Washington, DC – April 25, 2013 – (RealEstateRama) — Financial Services Committee Chairman Jeb Hensarling (R-TX) delivered the following opening statement at today’s committee hearing on regulatory impediments to the re-entry of private capital in the housing finance sector. The committee has been holding a series of hearings on the need to create a sustainable housing finance system:
“This is the seventh full or sub- committee hearing that we have had on the topic dedicated to forging a new sustainable housing policy for America. One that is sustainable for homeowners, one that is sustainable for taxpayers, one sustainable for our economy.
“Clearly all Americans want a healthier economy and they want a fair opportunity for all Americans to be able to buy a home they can actually afford to keep. It is clearly time to displace the false hopes and broken dreams which have arisen from a system of misdirected government policies that regrettably incented, browbeat, or mandated financial institutions to loan money to people to buy homes they all too often could not afford to keep.
“Regrettably, on this topic there have been a couple of recent disturbing press reports concerning actions of the administration.
On April 2, the Washington Post had the headline ‘Obama Administration pushes banks to make home loans to people with weaker credit.’
“Had the story been posted April 1, I might have thought it was an April Fools’ joke. I asked the question, ‘Have we as a nation learned nothing?’ The article went on to say that the Obama housing officials were urging Obama justice officials to offer banks the equivalent of ‘get out of jail free’ cards if they would lend money to folks with weaker credit.
“Ed Pinto, the former top Fannie Mae executive and a recent witness before our committee, said in response, ‘that would open the floodgates to highly excessive risk and would send us right back on the same path we were just trying to recover from.’
“The other disturbing headline came from the L.A. Times and many other major publications on April 10. The L. A. Times headline: ‘Obama budget projects $943 million bailout for key housing agency.’
“Regrettably, the president’s budget does indeed call for a bailout of FHA as that institution has abandoned its historical mission, endangered the future of the agency, and regrettably put taxpayers at risk.
“Many of us believe that there are three steps to a sustainable housing policy for our nation.
“Step number one would be to gradually reduce and eventually eliminate the government guarantee of Fannie & Freddie. Second step would be to reform the FHA so that its mission is explicit, targeted, and paid for. And three, to remove the artificial barriers to private capital coming into the market, which is the subject of today’s hearing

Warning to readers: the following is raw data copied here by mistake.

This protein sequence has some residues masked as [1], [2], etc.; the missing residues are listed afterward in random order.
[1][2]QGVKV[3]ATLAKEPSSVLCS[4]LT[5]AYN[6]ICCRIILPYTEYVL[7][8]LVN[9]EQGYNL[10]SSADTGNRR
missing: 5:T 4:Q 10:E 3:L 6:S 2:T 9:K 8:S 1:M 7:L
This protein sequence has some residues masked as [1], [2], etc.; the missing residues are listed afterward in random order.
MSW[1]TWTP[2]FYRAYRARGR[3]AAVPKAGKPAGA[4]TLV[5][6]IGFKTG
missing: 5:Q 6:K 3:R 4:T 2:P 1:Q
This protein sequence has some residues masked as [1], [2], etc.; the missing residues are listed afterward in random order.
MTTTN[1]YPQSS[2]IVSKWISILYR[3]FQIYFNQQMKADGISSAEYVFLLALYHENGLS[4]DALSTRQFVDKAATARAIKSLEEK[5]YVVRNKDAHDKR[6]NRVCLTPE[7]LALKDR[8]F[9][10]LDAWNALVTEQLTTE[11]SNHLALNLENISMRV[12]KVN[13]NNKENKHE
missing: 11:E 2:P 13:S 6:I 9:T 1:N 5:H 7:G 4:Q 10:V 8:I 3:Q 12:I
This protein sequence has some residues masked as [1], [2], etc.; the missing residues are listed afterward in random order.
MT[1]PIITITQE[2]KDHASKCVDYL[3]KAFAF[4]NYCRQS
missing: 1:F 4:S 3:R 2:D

“Now, it may be a challenge for members of this committee to come to agreement on all of the positions of the first two steps. But surely, surely, we can find some way to come together on the third, and that is removing the barriers to entry of private capital coming into this market.
“After all, the administration has clearly been on the record urging us to do just that.
“I quote from the administration’s housing white paper: ‘we need to scale back the role of government in the mortgage market, and promote the return of private capital to a healthier, more robust mortgage market.’ Again, in the administration’s white paper that regrettably has been left to gather dust for about two years.
“Then-Treasury Secretary Geithner on behalf of the administration said, ‘The administration is committed to a system in which the private market – subject to strong oversight and strong consumer and investor protections – is the primary source of mortgage credit. We are committed to a system in which the private market – not American taxpayers – bears the burden for losses.’
“HUD Secretary Donovan: ‘As we have made clear, this administration believes that private capital needs to come back — and that government’s footprint in the housing market needs to be much smaller.’
“In order to do this, some provisions of Dodd-Frank, particularly QM and QRM, will have to be carefully examined given their potential impact on the mortgage market.
“I know that many of my friends on the other side of the aisle have much invested in the Dodd-Frank law and its brand, and I respect that. But if you agree that private capital and not taxpayer capital should be the foundation of our housing finance system, then I hope you will have open minds that perhaps some limited number of provisions of the Dodd-Frank law perhaps could be refined and improved upon at this time.”